Critical thinking skills
Literacy
Collaborative work
Text complexity
Career preparation
The Common Core Standards
oWas created by teachers, parents and community leaders
oIt communicates what is expected of students at each grade level
oIt focuses on the core conceptual understandings and procedures and give students
the opportunity to master them
Common Learning and Behavioural Characteristics of Students with Related other Disabilities
Characteristic Description
Disorders of attention Does not focus when a lesson is presented
Short attention span
Easily distracted
Poor concentration
May display hyperactivity
Poor motor abilities Difficulty with gross motor abilities and fine motor
coordination
Exhibits general awkwardness and clumsiness
Psychological
processing differences
Problems with processing/interpreting auditory/visual
information
Poor cognitive strategies
for learning
Does not know how to go about the task of learning and
studying
Lacks organizational skills

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Passive learning style
Oral language
difficulties
Underlying language disorders
Problems with language development, listening, speaking and
vocabulary
Reading difficulties Problems in learning decode words, basic word-recognition
skills, or reading comprehension
Writing difficulties Performs poorly in tasks requiring written expression,
spelling and handwriting
Mathematics difficulties Difficulty with quantitative thinking, arithmetic, time, space,
and calculation facts
Poor social skills Does not know how to act and talk in social situations
Difficulty with establishing satisfying relationships and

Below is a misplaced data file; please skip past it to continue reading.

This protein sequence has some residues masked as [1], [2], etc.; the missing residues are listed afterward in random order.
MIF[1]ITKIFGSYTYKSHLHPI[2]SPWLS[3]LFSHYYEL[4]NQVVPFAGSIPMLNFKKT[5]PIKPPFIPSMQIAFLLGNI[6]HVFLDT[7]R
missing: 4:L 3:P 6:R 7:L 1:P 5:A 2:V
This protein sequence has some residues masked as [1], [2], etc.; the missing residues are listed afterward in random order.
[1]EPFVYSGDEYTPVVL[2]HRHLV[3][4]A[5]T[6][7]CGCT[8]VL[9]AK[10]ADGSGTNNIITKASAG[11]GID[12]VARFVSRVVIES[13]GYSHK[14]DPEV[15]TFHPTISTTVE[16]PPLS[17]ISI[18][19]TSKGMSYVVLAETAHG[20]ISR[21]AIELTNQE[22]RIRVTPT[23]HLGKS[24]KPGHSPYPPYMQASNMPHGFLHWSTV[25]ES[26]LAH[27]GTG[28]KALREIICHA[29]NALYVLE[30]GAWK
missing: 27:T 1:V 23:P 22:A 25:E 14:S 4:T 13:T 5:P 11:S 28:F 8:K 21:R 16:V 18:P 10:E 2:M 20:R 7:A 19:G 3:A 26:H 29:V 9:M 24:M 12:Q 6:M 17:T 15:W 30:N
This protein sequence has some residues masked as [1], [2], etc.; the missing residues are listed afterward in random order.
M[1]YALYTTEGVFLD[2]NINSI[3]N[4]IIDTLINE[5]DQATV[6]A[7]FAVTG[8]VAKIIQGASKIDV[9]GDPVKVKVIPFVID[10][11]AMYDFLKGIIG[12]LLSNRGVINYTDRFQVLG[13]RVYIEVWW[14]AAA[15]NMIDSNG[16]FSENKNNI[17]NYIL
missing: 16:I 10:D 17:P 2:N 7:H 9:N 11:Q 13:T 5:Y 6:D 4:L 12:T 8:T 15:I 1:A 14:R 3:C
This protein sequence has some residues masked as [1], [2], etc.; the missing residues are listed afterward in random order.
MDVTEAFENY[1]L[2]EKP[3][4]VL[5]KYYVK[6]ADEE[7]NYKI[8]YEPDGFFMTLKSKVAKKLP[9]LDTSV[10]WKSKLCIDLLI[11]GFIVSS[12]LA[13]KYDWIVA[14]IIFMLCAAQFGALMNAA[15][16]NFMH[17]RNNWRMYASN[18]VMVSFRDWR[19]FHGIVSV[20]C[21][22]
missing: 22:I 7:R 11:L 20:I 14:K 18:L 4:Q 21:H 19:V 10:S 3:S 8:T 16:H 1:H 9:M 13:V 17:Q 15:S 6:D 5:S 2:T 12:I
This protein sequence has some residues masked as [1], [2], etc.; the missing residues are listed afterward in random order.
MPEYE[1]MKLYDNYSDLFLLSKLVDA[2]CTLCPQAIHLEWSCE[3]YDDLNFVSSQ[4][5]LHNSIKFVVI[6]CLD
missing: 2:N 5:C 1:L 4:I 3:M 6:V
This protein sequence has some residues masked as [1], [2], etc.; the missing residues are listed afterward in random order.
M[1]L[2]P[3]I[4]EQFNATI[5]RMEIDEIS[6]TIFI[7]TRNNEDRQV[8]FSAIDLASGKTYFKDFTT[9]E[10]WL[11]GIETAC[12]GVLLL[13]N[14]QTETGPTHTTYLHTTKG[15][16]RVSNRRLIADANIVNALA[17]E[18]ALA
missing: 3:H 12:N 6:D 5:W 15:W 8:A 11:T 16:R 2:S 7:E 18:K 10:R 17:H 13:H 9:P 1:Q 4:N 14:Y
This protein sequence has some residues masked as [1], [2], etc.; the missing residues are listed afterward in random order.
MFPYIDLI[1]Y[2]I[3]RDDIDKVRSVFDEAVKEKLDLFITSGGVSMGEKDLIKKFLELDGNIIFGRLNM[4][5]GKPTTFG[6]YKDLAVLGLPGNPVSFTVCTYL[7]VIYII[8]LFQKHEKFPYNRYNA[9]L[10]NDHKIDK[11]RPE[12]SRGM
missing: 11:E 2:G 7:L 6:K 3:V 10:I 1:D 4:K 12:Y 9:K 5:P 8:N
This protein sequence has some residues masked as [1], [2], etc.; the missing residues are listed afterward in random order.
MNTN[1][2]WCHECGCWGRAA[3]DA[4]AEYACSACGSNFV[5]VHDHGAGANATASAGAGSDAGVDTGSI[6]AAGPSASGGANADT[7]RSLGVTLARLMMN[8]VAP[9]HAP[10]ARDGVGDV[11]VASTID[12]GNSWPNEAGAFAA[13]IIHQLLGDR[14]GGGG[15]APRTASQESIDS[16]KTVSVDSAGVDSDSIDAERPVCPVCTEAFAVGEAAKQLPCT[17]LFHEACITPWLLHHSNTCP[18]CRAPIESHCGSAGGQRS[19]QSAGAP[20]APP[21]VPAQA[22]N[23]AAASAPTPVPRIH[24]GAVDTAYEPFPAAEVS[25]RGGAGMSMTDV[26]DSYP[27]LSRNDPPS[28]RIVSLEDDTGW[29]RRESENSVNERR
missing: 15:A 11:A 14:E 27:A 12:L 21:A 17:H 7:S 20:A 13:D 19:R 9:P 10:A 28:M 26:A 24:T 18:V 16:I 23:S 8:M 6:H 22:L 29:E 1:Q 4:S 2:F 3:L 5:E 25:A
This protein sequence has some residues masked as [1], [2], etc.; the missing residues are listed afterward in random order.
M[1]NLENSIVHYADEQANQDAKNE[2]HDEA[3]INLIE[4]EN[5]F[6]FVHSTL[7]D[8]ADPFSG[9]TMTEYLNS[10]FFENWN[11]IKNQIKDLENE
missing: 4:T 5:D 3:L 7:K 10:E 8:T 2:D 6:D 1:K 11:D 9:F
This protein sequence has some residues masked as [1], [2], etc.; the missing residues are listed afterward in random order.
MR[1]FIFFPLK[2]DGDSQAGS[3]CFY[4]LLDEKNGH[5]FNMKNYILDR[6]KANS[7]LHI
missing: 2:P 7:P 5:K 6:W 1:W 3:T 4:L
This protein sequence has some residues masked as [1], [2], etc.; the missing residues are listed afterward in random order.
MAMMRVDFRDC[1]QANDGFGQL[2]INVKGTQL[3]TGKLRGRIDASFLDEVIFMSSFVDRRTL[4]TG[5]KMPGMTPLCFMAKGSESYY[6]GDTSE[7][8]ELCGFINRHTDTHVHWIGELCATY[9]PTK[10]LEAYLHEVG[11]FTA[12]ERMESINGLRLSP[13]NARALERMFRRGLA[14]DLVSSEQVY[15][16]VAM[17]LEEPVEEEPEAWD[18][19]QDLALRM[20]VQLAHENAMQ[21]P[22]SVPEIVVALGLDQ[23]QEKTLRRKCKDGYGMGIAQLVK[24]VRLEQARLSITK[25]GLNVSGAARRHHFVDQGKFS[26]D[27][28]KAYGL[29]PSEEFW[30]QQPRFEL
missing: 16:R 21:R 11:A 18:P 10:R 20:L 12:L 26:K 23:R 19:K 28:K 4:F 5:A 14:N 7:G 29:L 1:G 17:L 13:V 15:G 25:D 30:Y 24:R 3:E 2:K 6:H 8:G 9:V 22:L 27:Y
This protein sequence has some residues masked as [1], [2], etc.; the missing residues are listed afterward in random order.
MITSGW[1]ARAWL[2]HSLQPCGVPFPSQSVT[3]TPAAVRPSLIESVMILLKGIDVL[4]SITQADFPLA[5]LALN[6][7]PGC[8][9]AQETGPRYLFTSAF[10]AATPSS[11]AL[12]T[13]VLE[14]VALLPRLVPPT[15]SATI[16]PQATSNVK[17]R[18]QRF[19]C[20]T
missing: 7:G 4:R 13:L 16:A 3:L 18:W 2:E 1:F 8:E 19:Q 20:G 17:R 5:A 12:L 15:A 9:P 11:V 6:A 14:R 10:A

friendships
The following section will review the major categories of special education
Intellectual Disabilities
In September 24, 2010, Congress passed “Rosa’s Law,” which changes the term mental
retardation to intellectual disabilities in all laws that refer to individuals with disabilities
This also created a revision in the definition of mental retardation, which blends together
limitations in intelligence and in adaptive behaviour
oAdaptive behaviour: refers to practical skills, such as self-care skills,
independent skills or social skills
Levels of Intellectual Disabilities
Levels of intellectual disabilities used to be based on IQ scores and were defined with the
terms mild, moderate, severe or profound
Now, there are 4 new levels of intellectual disabilities, that are based on the level of
support that students need
Levels of Support Needed by Students with Intellectual Disabilities
1. Intermittent Support Support provided as needed, and not at all times
For mild intellectual disabilities
2. Limited Support Support provided on a regular basis for a short period of time
For moderate intellectual disabilities
3. Extensive Support Support provided on an ongoing and regular basis
For severe intellectual disabilities
4. Pervasive Support Support consists of constant high-intensity help across
environments and involves more staff members
For profound intellectual disabilities
Prevalence of Intellectual Disabilities
87% of students with intellectual disabilities were considered mild